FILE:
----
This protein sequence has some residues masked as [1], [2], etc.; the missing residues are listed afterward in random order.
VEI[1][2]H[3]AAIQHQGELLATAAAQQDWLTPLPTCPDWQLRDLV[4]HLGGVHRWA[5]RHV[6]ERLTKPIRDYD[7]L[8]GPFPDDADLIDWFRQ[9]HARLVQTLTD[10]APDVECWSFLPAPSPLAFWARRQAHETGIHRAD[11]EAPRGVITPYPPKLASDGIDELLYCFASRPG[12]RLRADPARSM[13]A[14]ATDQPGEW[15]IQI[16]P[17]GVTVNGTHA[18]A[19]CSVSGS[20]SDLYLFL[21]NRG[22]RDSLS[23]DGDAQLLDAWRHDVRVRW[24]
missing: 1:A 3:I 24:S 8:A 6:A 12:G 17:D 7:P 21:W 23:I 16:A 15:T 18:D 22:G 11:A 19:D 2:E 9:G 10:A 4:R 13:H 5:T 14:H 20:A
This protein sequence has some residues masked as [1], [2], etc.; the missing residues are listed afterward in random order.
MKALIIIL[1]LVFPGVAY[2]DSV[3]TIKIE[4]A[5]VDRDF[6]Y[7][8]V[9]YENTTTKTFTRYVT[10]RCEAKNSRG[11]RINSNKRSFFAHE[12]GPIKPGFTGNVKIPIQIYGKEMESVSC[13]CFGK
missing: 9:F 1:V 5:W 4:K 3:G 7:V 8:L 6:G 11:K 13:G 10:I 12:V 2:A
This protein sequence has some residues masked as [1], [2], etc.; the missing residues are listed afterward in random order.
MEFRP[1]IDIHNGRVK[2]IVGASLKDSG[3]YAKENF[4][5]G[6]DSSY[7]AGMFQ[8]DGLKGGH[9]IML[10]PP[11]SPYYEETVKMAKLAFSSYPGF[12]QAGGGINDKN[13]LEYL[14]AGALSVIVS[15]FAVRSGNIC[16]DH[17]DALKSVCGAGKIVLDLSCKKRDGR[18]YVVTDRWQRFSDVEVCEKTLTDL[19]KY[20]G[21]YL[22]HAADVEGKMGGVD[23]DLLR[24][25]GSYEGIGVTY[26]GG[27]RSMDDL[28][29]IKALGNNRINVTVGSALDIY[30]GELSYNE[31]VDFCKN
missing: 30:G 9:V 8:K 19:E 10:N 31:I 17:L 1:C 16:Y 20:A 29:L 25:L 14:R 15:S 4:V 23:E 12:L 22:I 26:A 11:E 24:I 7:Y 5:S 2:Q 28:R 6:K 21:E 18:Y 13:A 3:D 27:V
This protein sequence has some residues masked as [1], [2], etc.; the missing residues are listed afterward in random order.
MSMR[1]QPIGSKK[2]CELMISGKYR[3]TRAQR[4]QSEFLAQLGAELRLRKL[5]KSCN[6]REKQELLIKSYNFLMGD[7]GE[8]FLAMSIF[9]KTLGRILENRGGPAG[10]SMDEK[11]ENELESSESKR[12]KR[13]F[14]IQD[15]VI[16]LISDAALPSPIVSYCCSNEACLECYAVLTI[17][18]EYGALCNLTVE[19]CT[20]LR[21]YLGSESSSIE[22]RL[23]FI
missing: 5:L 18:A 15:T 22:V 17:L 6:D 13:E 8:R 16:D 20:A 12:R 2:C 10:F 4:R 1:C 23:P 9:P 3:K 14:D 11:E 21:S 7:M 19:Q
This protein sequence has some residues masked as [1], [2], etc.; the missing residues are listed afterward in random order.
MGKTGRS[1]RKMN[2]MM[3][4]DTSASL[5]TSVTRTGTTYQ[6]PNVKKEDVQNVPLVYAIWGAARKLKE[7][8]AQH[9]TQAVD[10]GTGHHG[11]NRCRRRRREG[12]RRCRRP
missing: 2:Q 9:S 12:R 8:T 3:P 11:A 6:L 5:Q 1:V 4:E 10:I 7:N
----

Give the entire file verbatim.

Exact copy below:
This protein sequence has some residues masked as [1], [2], etc.; the missing residues are listed afterward in random order.
VEI[1][2]H[3]AAIQHQGELLATAAAQQDWLTPLPTCPDWQLRDLV[4]HLGGVHRWA[5]RHV[6]ERLTKPIRDYD[7]L[8]GPFPDDADLIDWFRQ[9]HARLVQTLTD[10]APDVECWSFLPAPSPLAFWARRQAHETGIHRAD[11]EAPRGVITPYPPKLASDGIDELLYCFASRPG[12]RLRADPARSM[13]A[14]ATDQPGEW[15]IQI[16]P[17]GVTVNGTHA[18]A[19]CSVSGS[20]SDLYLFL[21]NRG[22]RDSLS[23]DGDAQLLDAWRHDVRVRW[24]
missing: 1:A 3:I 24:S 8:A 6:A 12:G 17:D 7:P 21:W 23:I 16:A 15:T 18:D 22:G 11:A 19:D 2:E 9:G 10:A 4:R 13:H 5:T 14:H 20:A
This protein sequence has some residues masked as [1], [2], etc.; the missing residues are listed afterward in random order.
MKALIIIL[1]LVFPGVAY[2]DSV[3]TIKIE[4]A[5]VDRDF[6]Y[7][8]V[9]YENTTTKTFTRYVT[10]RCEAKNSRG[11]RINSNKRSFFAHE[12]GPIKPGFTGNVKIPIQIYGKEMESVSC[13]CFGK
missing: 9:F 1:V 5:W 4:K 3:G 7:V 8:L 6:G 11:K 13:G 10:I 12:V 2:A
This protein sequence has some residues masked as [1], [2], etc.; the missing residues are listed afterward in random order.
MEFRP[1]IDIHNGRVK[2]IVGASLKDSG[3]YAKENF[4][5]G[6]DSSY[7]AGMFQ[8]DGLKGGH[9]IML[10]PP[11]SPYYEETVKMAKLAFSSYPGF[12]QAGGGINDKN[13]LEYL[14]AGALSVIVS[15]FAVRSGNIC[16]DH[17]DALKSVCGAGKIVLDLSCKKRDGR[18]YVVTDRWQRFSDVEVCEKTLTDL[19]KY[20]G[21]YL[22]HAADVEGKMGGVD[23]DLLR[24][25]GSYEGIGVTY[26]GG[27]RSMDDL[28][29]IKALGNNRINVTVGSALDIY[30]GELSYNE[31]VDFCKN
missing: 30:G 9:V 8:K 19:E 10:N 31:I 17:L 1:C 16:Y 20:A 29:L 25:L 14:R 15:S 4:V 23:E 12:L 22:I 26:A 11:E 24:I 7:Y 5:S 2:Q 28:R 6:K 21:E 18:Y 13:A 3:D 27:V
This protein sequence has some residues masked as [1], [2], etc.; the missing residues are listed afterward in random order.
MSMR[1]QPIGSKK[2]CELMISGKYR[3]TRAQR[4]QSEFLAQLGAELRLRKL[5]KSCN[6]REKQELLIKSYNFLMGD[7]GE[8]FLAMSIF[9]KTLGRILENRGGPAG[10]SMDEK[11]ENELESSESKR[12]KR[13]F[14]IQD[15]VI[16]LISDAALPSPIVSYCCSNEACLECYAVLTI[17][18]EYGALCNLTVE[19]CT[20]LR[21]YLGSESSSIE[22]RL[23]FI
missing: 5:L 18:A 15:T 22:V 17:L 6:D 13:E 8:R 16:D 20:A 12:R 2:C 10:F 4:R 1:C 23:P 9:P 3:K 14:D 11:E 21:S 7:M 19:Q
This protein sequence has some residues masked as [1], [2], etc.; the missing residues are listed afterward in random order.
MGKTGRS[1]RKMN[2]MM[3][4]DTSASL[5]TSVTRTGTTYQ[6]PNVKKEDVQNVPLVYAIWGAARKLKE[7][8]AQH[9]TQAVD[10]GTGHHG[11]NRCRRRRREG[12]RRCRRP
missing: 2:Q 9:S 12:R 8:T 3:P 11:A 6:L 5:Q 1:V 4:E 10:I 7:N